James Jeffrey’s Turkey visit and the future of Syria

Imagine yourself on the seventh floor of Foggy Bottom, at the U.S. State Department; probably this very morning you could hear conversations such as these:

“Jim, my man! You did it again!”

“Oh, Mike. It is easy with Turks you know.”

Mike “Pompous” Pompeo, with that smirk on his face, would congratulate his special envoy for Syria, a former infantryman, ambassador to Turkey and Iraq and a 35-year veteran of the foreign service, who once again convinced Turkey not to pull the plug on the one-legged alliance with the U.S.

The term “to pull the plug” still does not connote an act of killing as it does in the U.S., so this experienced Middle East expert has yet again gotten away with this metaphorical murder. James Jeffrey is famous for not sparing any of his superiors his blunt talks, and probably would have that smug look on his face during the encounter I am imagining in Pompeo’s office.

I remember hearing the terrible connotation of pull-the-plug actions in medical terms in a court case that a friend of mine brought against a famous hospital in Maryland. It is an action without which you cannot bury a person, no matter how terminally ill he or she is. Unless you pull the plug of a machine, be it a $15 air pump, or a million-dollar life-support machine, the organism is still alive. Doctors may call him or her brain dead, in a vegetative state or portray the situation with another $50 word, since you cannot take him or her to the cemetery yet, it is your pulling the plug that actually kills him.

 Mr. Jeffrey wants to kill the Astana process which is the only diplomatic initiative to bring peace to Syria. It is the process that had ceased the hostilities in the area. It is the only approach that practically solved many issues related to the civil war, so that hundreds of thousands of refugees in Turkey and Jordan returned to their homes in Syria.

The smart aleck comment by Jeffrey that the Syrian political process is at a stalemate is a sheer lie – unless you silence the guns in a civil war situation you cannot have a political process. He knows very well that the tripartite Astana and Sochi processes were doing exactly that: calling for the cessation of hostilities between opposition groups and forces by creating four so-called de-escalation zones.

The only possibility of an escalation in hostilities is emanating from the actions of the U.S. They are still supporting the terrorist PKK’s Syrian extensions under the guise of the Syrian Democratic Forces (SDF) claiming that they need these terrorists to fight Daesh. Jeffrey and his bosses in Washington know very well that whatever remains of the so called Daesh threat could be eliminated in two weeks completely and it would never raise its ugly head ever again.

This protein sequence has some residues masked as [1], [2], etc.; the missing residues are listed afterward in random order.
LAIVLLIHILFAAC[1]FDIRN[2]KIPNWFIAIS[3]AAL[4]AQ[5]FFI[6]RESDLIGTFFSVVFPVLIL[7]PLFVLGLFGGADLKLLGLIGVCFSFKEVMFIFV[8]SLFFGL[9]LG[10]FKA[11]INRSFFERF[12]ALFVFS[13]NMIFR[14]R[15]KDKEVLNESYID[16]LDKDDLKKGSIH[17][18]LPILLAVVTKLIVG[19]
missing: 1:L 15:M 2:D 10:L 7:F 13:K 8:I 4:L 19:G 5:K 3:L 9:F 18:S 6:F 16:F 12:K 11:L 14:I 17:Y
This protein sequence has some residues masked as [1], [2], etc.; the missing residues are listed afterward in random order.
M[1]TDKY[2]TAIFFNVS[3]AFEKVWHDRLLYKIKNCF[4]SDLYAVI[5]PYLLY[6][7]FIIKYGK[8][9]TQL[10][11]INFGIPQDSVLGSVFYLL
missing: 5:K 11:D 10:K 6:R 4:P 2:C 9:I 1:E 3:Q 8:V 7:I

Jeffrey’s Turkish interlocutors know that the U.S.’ intention to kill the only working process that could bring total peace in Syria is to prolong the war in Syria so that it can be dismembered, and a PKK state can be created as a buffer zone between Israel and Iran-Iraq and Turkey. In order to make that future PKK state as large as possible the U.S. needs to keep the area east of the Euphrates under their control.

That is why they are now trying to erect what they call observation points around the prospective areas. And that is why the U.S. had never intended to implement the “general road map” for Manbij that U.S. Secretary of State Mike Pompeo and Turkish Foreign Minister Mevlüt Çavuşoğlu endorsed almost a year ago.

State Department “sources” tried to attach conditions to the agreement after the announcement, saying there were “several phases” of the road map that would not progress to the next phase unless the U.S. was convinced the previous phase was completed. Those phases were never spoken about between Pompeo and Çavuşoğlu.

 One morning the U.S. will wake up to see that all the plugs have been pulled and the bridges on the Euphrates have been crossed. That morning I really would love to be on the seventh floor at Foggy Bottom.
Source: Daily Sabah

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About the author

Hakki Ocal

Hakki Ocal

Hakkı Öcal is a columnist at both Daily Sabah and Milliyet newspapers, which are based in Istanbul. He is also an advisor to the President of Ibn Haldun University.

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